Pentax MX-1: Performance

by Jim Keenan Reads (619)
Editor's Rating

TG Ratings Breakdown

    • Image/Video Quality
    • 8
    • Features
    • 9
    • Design / Ease of Use
    • 8
    • Performance
    • 8
    • Expandability
    • 7
    • Total Score:
    • 8.00
    • Rating 1 to 10, top score 10

Beyond the fast lens, advanced design sensor and state-of-the-art processing engine and technology, the MX-1 has a number of other interesting specifications that don’t immediately jump out at you. Things like a shutter that can be set to stay open as long as 30 seconds and a manual focus capability — both requisites to tackle a fairly challenging subject like night sky photography. If our local clouds cooperate, the MX-1 has a date with me in the Borrego Desert for some night sky work. Until then, let’s look at some other parts of the MX-1 performance envelope.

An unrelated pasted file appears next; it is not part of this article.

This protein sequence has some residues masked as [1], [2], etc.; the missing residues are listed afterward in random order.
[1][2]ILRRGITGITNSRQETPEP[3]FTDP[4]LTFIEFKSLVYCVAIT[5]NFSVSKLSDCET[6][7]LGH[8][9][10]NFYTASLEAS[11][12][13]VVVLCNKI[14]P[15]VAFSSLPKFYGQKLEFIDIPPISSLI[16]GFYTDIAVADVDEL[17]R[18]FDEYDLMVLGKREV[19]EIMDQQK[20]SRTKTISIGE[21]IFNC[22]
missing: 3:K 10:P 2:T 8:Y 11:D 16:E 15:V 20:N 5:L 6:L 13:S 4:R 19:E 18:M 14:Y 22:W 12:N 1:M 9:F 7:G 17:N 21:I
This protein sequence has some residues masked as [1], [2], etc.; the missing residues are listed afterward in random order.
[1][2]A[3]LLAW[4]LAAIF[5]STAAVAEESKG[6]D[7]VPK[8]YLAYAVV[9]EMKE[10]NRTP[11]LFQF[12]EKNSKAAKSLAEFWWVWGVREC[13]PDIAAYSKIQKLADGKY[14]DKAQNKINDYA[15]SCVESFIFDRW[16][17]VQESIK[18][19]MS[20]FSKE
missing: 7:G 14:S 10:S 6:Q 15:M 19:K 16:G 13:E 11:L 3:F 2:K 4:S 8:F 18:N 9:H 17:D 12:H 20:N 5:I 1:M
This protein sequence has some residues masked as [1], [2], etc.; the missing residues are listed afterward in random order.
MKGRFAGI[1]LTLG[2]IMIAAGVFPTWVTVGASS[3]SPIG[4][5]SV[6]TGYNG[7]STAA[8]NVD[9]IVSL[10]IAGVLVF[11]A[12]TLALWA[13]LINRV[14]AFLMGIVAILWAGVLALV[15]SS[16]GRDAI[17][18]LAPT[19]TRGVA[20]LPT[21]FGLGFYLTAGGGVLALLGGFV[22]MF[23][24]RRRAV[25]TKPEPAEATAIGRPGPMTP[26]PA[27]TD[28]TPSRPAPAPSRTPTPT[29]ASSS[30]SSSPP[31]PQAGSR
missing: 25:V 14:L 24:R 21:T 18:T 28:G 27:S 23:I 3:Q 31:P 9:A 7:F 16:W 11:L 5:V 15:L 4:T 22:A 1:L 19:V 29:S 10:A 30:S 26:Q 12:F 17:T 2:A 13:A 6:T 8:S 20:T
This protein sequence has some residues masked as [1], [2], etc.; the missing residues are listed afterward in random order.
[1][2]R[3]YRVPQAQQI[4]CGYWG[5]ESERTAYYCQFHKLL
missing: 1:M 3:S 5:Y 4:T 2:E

Shooting Performance
When powering up the MX-1, the camera will refuse to start and prompt you to confirm that the lens cap has been removed from the camera if you have not already done so. Once that little formality is out of the way the MX-1 is about average as compact digitals go on startup, presenting a focus point on the monitor in about 1.5 seconds after power up; I was able to get off a first shot in about 2.5 seconds. Single shot to shot times ran about 2 seconds on a 32 GB Lexar 600X SDHC card. Continuous shooting rates varied depending upon the file format — for JPEG fine quality images at 12 MP resolution the high-speed mode captured 10 images in about 2.5 seconds, approximately 4 frames per second. Low speed mode captured the same 10 images in about 3.5 seconds. Write times for the 10 JPEGs ran about 6.5 seconds.